are careful transfers which make the most of the material, whereas I
suspect that some others just stick an LP or 78s on the turntable and
give us what comes out the other end. Beulah’s results are comparable
with the fine transfers which Naxos Historical offer. " Brian
Wilson at Music Web International
record label has always been one of the most idiosyncratic, and
therefore perhaps most interesting, of reissue marques. While the basic
character of Beulah remains the same as in its Compact Disc days, the
range of its present catalogue, driven now by the ease of downloading,
has been extended in remarkable fashion. Browsing the Beulah catalogue
is now rather like being in a 78rpm record shop: there are plenty of
recordings of short pieces available to whet your appetite for either
repertoire or artist, while at the same time there are numerous full
length works available if you wish to consolidate your collection with,
for instance, major symphonies. All of Beulah's transfers, as might be
expected of a distinguished reissue label, are of very high quality."
David Patmore writing in Classical
releases are available from other
suppliers but ; offer them in
lossless sound for the same price
that others charge for mp3 – in some cases that’s less than full
Wilson at Music Web International
New for April
Many music lovers miss the sound
from vinyl pressings.
Many others have yet to discover how great the sound can be.
Most of our albums are mastered from vinyl LP pressings and earlier
recordings (generally before 1953) from 78 rpm discs. It is our ability
recreate, in the digital age, the sound from the disc era that many of
our customers find most enjoyable.
Unlike modern digital recordings
tracks in our
albums do contain some distortion, and the occasional surface noises,
but for many listeners these "defects" are soon forgotten.
Our albums are available from
many download and
recommend downloading from where you can download or stream in high quality,
same price as iTunes medium quality.
"The next time I read a critic – possibly myself –
about the notorious difficulty of recording in the Royal Festival Hall,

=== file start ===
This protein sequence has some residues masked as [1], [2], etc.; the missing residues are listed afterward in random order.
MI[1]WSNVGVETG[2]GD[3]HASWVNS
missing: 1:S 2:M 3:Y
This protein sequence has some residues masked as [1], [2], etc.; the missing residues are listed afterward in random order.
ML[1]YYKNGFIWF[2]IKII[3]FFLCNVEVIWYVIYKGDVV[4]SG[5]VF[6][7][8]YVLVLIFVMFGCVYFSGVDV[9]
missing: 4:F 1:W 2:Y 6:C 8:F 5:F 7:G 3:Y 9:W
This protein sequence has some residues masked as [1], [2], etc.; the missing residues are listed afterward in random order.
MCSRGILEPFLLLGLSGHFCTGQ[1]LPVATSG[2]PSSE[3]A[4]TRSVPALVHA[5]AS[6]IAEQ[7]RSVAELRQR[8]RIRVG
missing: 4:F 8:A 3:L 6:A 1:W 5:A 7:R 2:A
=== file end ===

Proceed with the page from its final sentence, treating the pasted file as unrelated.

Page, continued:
I am going to direct them toward this recording. I am equally sure that
the technical team responsible would have regaled us with stories about
the acoustic horrors they had to overcome but the result is luminous
and never more so than in this new issue on Beulah.
"In anticipation of reviewing this Beulah release, I
had a listen to the
2012 reissue of this material by EMI in the Icon box devoted to
Cantelli. I thought the sound on that version was excellent and
unlikely to be topped by Beulah. I was wrong. Comparing the two, the
EMI sound is more recessed particularly in the numerous passages for
woodwind in these colourful scores. The brass on Beulah have been
considerably brightened and, particularly in La Mer, the lower brass
have gained in amplitude (and in that Debussy score, in menace). The
EMI sound is admirably clear but Beulah’s has a richness that adds
considerably to the enjoyment of a piece like L’Après-Midi. These were
always splendid recordings from a technical point of view and the level
of detail Beulah have found in them is a listening delight. The harps
in the second movement of La Mer stand out in a way they do in few
modern recordings but without any sense of artificial spotlighting. In
the big climaxes – the end of La Mer is tremendously exciting sonically
– the sound opens up beautifully without a hint of overloading. Only in
the opening Dawn sequence of Daphnis do we really become aware that we
are listening to such an old recording but here again Beulah trump EMI
– it is like a fine veil has been lifted off the sound picture.
Obviously these are classic performances that,I think, show Cantelli at
his best. "
David McDade at Music